28, March 2018 | More
We’re counting down to the April 10th release of Windows on Provence! Check out this charming excerpt, a quick tour of Saint-Rémy-de-Provence, to get some serious Spring Break inspiration. And check out our previous blog post to find out where you can see Georgeanne read from Windows on Provence in person!
Saint-Rémy-de-Provence, located in the region of the Alpilles mountain range, is in the heart of Provence. It is one of the most picturesque villages in the area with charming, tree-shaded squares and streets ringed with cafés and artisan shops. While staying at an asylum just outside Saint-Rémy, Vincent Van Gogh painted 142 paintings—many of them his most famous—depicting the landscape in and around Saint-Rémy and the village itself. Among them is The Road Menders, which depicts workers near the towering plane trees along the main road of Saint-Rémy. The trees still stand today.
This small gem is one of those villages that feels like “old Provence,” authentic in its tranquility, seemingly untouched by the 21st century, friendly and welcoming. Restaurants and cafés beckon, and the large open market, which runs every Wednesday from 7 AM to 1 PM truly offers a taste of the region, selling everything from potted olive trees to local honey. Just one mile from the village center are some of the most significant Roman ruins in Europe. Glanum, the historic remains of an ancient Roman city built on top of a Gallo-Greek city, is well worth the small fee to visit.
In the center of the village are a number of small shops to visit. On the Boulevard Victor Hugo is the atelier and shop of Jöel Durand, one of the master chocolatiers of France. A few steps further on is Au Petit Duc, an establishment that makes biscuits and cookies and packages them in charming tins. They also have a selection of candied rose petals and violets as well as a wide variety of fruit confits and the famous nougat of Provence. On the tiny square, place Joseph Hilaire, is a cheese shop, La Cave aux Fromages, which specializes in the cheese of the Alpilles region.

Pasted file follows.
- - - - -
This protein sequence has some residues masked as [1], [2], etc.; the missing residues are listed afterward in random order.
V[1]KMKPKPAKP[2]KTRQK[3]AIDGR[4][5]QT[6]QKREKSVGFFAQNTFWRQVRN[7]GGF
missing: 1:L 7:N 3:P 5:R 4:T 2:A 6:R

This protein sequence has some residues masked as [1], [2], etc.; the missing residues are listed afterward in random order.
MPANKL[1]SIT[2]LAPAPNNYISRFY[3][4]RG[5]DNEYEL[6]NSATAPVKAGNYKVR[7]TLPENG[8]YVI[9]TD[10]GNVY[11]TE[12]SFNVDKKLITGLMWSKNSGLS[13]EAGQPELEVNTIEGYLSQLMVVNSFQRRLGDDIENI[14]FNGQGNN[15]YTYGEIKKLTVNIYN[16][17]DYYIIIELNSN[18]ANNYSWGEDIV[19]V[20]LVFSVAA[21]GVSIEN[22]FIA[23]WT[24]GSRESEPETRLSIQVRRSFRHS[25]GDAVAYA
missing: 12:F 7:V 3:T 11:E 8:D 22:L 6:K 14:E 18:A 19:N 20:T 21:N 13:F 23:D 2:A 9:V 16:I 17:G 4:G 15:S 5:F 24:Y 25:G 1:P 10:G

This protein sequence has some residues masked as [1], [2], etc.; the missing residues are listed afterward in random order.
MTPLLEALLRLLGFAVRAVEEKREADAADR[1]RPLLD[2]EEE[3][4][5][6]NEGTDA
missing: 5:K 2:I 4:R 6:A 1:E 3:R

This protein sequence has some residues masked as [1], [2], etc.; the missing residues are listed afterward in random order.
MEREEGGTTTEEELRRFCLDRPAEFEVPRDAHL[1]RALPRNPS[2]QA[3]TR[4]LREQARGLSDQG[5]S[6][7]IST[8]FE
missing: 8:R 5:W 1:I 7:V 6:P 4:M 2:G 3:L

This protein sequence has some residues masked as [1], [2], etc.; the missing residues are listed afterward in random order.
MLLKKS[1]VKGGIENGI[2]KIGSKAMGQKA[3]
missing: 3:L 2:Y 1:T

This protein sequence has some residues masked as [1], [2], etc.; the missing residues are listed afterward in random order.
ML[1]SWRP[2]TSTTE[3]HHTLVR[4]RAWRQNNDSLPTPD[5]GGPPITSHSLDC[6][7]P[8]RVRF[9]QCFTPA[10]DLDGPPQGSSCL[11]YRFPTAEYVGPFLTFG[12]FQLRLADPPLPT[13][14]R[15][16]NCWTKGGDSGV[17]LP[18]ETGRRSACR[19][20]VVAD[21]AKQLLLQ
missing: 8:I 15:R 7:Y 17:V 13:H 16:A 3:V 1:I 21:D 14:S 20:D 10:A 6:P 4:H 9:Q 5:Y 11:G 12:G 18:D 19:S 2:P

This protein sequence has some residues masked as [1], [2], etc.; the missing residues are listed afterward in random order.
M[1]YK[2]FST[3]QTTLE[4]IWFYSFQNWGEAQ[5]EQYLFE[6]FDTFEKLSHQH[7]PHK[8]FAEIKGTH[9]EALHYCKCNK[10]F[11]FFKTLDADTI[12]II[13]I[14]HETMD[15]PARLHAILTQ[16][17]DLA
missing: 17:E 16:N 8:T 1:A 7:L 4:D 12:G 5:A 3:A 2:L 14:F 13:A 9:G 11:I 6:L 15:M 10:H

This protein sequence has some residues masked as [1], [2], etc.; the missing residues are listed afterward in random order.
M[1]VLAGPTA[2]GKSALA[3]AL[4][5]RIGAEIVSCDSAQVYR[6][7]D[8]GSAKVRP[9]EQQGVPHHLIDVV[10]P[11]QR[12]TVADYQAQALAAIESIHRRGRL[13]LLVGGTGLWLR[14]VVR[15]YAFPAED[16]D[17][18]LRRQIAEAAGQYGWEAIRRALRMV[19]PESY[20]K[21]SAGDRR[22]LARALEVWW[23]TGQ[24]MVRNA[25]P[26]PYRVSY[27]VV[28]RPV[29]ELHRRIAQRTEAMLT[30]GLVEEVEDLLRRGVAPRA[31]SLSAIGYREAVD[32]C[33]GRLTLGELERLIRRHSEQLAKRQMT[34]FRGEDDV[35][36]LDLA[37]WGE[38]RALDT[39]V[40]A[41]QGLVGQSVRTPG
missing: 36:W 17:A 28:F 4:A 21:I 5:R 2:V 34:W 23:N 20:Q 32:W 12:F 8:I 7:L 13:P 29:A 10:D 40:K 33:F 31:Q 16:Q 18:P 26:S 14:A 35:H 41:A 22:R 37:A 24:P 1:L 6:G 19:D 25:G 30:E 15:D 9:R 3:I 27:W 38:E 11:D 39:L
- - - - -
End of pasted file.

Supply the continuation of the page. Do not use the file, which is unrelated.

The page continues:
Of particular interest is the birthplace of the 16th-century philosopher Nostradamus, located in a narrow medieval street and identified by a small plaque. Not far from here is the rue Lucien Estrine, where the Centre d’Art-Présence Van Gogh is housed in an 18th-century private mansion, the Hôtel Estrine, which is now an historic monument. The center details various aspects of Van Gogh’s life. At the Place Flavier, the Musée des Alpilles has many exhibits relating the history and traditions of the region. A must-see for fans of Vincent Van Gogh is the asylum at the Monastery St. Paul de Mausole, on the outskirts of Saint-Rémy, where he committed himself and lived for more than a year. As you walk through on your visit, you’ll find copies of some of the works he painted during his stay.